You’d best come dressed to move in Nikki Toombs’s class. Dressed in a red jumpsuit and sparkly black sandals, she leads a group of dance and theatre teachers in Georgia’s Clayton County School System in a warm-up incorporating a West African praise dance and an Indian chant for peace, as a way to demonstrate how teachers can incorporate diverse cultures into everyday activities with their students. She then turns it over to choreographer Victor Jackson, who leads a master class with the musical On Your Feet! as a prompt to address immigration.
With this approach, which she calls “not a sit-and-get, more like a know-and-go,” Toombs is helping to develop a model curriculum with the National Endowment for the Arts and the Educational Theatre Association. She says she hopes for “a Golden Corral effect,” referring to a popular buffet restaurant; she wants teachers to “walk away full of wisdom and knowledge” they can then pass on to their students.
This partnership with Clayton County schools is just one part of her job as education director at Kenny Leon’s True Colors Theatre Company in Atlanta. True Colors also hosts “Page to the Stage” reading programs for elementary school students, a summer internship for college students and Act Like A Lady, a program teaching middle school girls positive leadership and communication skills through the arts.
“Nikki treats all kids the same, like they all have possibility of doing something amazing and great,” said Kenny Leon, the theatre’s founding artistic director. “She understands that the root of our success in this country is education—education for every single person that has a beating heart. She lives it and walks it every day.”
A mother of four with degrees in language arts education and arts-integrated curriculum, Toombs moved to Atlanta from Alabama nearly a decade ago to teach high school English and theatre. She discovered True Colors when her students participated in the August Wilson Monologue Competition, and then the education director position opened up.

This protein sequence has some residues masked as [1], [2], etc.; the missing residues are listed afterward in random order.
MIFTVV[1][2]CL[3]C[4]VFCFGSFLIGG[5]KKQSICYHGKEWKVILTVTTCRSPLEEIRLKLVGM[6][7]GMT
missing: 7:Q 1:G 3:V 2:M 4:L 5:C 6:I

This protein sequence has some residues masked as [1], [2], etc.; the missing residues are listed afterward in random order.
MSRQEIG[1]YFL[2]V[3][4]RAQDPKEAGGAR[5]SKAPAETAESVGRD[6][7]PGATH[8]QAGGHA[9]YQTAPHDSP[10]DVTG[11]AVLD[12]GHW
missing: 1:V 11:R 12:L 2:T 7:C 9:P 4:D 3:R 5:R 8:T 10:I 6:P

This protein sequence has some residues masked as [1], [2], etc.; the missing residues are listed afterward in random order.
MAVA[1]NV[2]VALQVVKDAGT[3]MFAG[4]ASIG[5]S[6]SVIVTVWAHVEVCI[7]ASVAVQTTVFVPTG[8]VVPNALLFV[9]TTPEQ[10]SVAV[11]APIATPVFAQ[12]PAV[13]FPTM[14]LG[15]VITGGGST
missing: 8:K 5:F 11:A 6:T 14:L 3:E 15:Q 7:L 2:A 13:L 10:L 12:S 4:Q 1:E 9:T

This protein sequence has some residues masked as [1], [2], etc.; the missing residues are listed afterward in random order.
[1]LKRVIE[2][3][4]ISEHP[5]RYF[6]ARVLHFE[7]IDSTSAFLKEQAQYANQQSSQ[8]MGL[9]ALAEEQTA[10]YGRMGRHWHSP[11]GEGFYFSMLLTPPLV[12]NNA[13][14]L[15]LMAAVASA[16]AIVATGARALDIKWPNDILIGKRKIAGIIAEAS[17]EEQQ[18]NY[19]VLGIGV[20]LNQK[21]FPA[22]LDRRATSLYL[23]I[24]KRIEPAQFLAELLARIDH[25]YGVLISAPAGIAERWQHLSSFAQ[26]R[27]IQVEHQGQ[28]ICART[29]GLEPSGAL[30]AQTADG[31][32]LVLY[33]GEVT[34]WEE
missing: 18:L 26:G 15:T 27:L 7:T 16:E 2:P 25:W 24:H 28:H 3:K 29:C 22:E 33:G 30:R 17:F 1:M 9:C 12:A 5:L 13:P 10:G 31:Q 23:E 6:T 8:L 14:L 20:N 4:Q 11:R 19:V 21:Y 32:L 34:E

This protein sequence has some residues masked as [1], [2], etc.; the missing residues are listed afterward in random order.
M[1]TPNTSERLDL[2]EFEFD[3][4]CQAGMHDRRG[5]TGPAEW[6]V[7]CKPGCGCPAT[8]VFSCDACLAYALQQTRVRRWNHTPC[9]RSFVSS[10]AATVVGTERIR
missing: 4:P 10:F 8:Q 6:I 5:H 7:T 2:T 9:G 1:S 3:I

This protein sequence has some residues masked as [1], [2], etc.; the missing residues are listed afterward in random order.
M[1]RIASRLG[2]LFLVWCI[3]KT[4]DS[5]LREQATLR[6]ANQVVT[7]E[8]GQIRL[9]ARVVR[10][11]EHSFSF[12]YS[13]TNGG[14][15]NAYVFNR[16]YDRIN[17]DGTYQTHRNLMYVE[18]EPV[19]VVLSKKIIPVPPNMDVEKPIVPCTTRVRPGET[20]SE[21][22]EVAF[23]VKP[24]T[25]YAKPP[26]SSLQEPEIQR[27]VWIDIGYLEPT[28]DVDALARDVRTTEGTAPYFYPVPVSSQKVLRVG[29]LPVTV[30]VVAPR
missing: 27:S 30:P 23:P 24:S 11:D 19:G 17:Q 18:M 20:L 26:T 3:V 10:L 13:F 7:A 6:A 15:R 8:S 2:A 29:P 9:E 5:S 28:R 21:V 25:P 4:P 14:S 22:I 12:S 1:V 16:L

When Toombs came to True Colors, 30 schools participated in the competition; three years later, that number has swelled to 81 schools in 20 counties. Georgia finalist Ikia Furse Samuels, a 2018 graduate of Academy of Richmond County High School in Augusta, Ga., who competed in the New York finals with a monologue from Ma Rainey’s Black Bottom in 2017 and 2018, says that Toombs “always had encouraging words before stepping on the stage. She is the reason I love theatre, and also the reason I now can walk onstage and speak to any large crowd.”
While many monologue participants have gone on to academic and artistic success, for Toombs the program reaches far beyond that.
“I’ve seen this program bring families together,” she says. “I had a student whose father hated that he wanted to do theatre, but when he saw him win the entire thing it changed the dynamics of their relationship.”
Toombs dreams of creating a conservatory and performance space for artists of all backgrounds, and hopes to inspire students and arts educators to use theatre for social activism.
“It starts with us trying to level the playing field in the arts,” said Toombs, who is also an art commissioner for the city of Snellville. “We have to create a sandbox that all can come in and play. My responsibility as director of education is to create those moments where every kid has a piece of theatre in their daily lives.”
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